Here's the body of it, verbatim:
I don't mean to be offensive, but why do you make such a big deal of being bisexual? What your preferences are and who you like to go to bed with are nobody's business. But because you and other people like you want to push it in everybody's faces, you make it our business whether we want it to be or not.
Then you complain when people are rude or discriminate, which they wouldn't have done if you didn't put it all on the front page in all caps.
Think about keeping your private matters private out of courtesy to everyone else who would rather not hear about it.So there's a lot to unpack here in only three paragraphs.
First, in my experience, when someone starts with "I don't mean to be offensive, but..." they're about to say something offensive. (Analogous rules apply with phrases like "I don't mean to sound racist, but..." or "I don't mean to sound homophobic, but...".) But leaving that much aside, there are still a few things that jump out at me.
First, I really didn't think I was "making a big deal out of being bisexual." It's in my profile, okay. (Nota bene: it's not in all caps.) I retweet LGBTQ awareness stuff when I see it -- maybe once or twice a day, if that. Last week I got in a quick, lighthearted exchange with a friend about actor Tom Ellis's role in the series Lucifer, and I said that if the real Lucifer is as gorgeous as Tom Ellis, it really doesn't give me much incentive not to sin.
And that's kind of it.
Mostly what I get involved in on Twitter are discussions with other fiction writers, and (unfortunately) posts about politics. So it's not like I'm waving a rainbow flag in front of people's faces.
Which brings up the question of why it would be a problem even if I was. The subtler bit of subtext here is that the writer thinks it's fine for me to be queer as long as no one else knows. The message is that she's only comfortable when she can pretend that people like me don't exist. Because the assumption in our culture is you're straight unless you say otherwise, it's not that she thinks all identification by sexual orientation should be a closely-guarded secret; she's perfectly fine assuming that everyone is 100% straight, and therefore engages in the behavior associated with sexually-active 100% straight people.
But my even mentioning that there are folks who don't fall into that category is apparently a problem. Or, more specifically, it's a problem that I'm one of them and I'm not ashamed of it. Well, let me say this as explicitly as I can, and as politely as I can manage: that's how I lived for forty-some-odd years, after I realized I was bi when I was fifteen years old and suddenly found myself goggle-eyed over a handsome friend who took his shirt off on a hot day. That's forty years of shame, coupled with a desperation that nobody must find out about that part of me, that the only way to live was to pretend to be someone I wasn't.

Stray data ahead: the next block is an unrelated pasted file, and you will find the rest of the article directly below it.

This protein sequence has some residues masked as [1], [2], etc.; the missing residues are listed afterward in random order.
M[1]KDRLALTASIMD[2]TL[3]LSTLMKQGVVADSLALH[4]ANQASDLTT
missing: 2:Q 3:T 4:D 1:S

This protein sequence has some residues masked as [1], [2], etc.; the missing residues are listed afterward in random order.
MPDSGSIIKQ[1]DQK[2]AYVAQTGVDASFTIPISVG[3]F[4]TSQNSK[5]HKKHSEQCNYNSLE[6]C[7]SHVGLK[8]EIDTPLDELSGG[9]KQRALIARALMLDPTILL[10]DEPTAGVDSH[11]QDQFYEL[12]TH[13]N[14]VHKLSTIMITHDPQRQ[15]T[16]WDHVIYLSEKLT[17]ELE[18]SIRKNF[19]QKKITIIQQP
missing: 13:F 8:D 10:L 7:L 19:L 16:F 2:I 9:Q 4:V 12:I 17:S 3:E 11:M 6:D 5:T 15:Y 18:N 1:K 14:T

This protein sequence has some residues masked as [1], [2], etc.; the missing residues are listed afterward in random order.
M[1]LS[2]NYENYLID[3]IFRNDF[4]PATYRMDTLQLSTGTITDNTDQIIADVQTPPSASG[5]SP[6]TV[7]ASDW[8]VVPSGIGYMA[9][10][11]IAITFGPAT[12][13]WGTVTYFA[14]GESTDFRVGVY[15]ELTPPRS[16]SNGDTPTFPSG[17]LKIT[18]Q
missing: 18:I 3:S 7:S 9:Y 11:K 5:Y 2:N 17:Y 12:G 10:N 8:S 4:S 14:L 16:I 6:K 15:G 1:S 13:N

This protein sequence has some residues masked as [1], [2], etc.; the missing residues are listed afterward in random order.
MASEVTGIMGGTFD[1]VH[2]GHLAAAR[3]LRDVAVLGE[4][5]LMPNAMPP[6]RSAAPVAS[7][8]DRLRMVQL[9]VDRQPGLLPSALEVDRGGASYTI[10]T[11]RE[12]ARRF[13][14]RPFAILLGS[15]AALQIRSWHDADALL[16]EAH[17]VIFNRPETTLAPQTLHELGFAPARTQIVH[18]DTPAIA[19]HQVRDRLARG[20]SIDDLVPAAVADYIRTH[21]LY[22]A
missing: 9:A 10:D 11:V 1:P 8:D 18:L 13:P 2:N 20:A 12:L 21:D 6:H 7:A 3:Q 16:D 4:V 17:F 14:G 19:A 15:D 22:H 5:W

Now? I have the 100% support of my wonderful wife, friends, and family. My public coming-out last year spurred at least two people I know of to proudly claim their own identity (something that makes me choke up a little every time I think about it).
So re-enter that closet? Not just no, but fuck no.
Because you know what? Now that I'm out, I like being bi. It gives me twice as many opportunities to openly appreciate the beauty of the human body. It hasn't damaged my relationship with my wife; if anything, it's strengthened it. So if you expect me to sink back down into shame and self-loathing because you're uncomfortable with the fact that I'm not uncomfortable...
... it's your problem. Deal with it.
So anyway. That was how my day started yesterday, and I decided instead of getting angry, to respond publicly. Maybe it'll open a few eyes, and if not that, at least it might shut a few mouths.
Because I'll be damned if I'm expected to pretend Tom Ellis isn't drop-dead beautiful. Yowza.
This week's Skeptophilia book-of-the-week is brand new -- science journalist Lydia Denworth's brilliant and insightful book Friendship: The Evolution, Biology, and Extraordinary Power of Life's Fundamental Bond.
Denworth looks at the evolutionary basis of our ability to form bonds of friendship -- comparing our capacity to that of other social primates, such as a group of monkeys in a sanctuary in Puerto Rico and a tribe of baboons in Kenya. Our need for social bonds other than those of mating and pair-bonding is deep in our brains and in our genes, and the evidence is compelling that the strongest correlate to depression is social isolation.
Friendship examines social bonding not only from the standpoint of observational psychology, but from the perspective of neuroscience. We have neurochemical systems in place -- mediated predominantly by oxytocin, dopamine, and endorphin -- that are specifically devoted to strengthening those bonds.
Denworth's book is both scientifically fascinating and also reassuringly optimistic -- stressing to the reader that we're built to be cooperative. Something that we could all do with a reminder of during these fractious times.
[Note: if you purchase this book using the image/link below, part of the proceeds goes to support Skeptophilia!]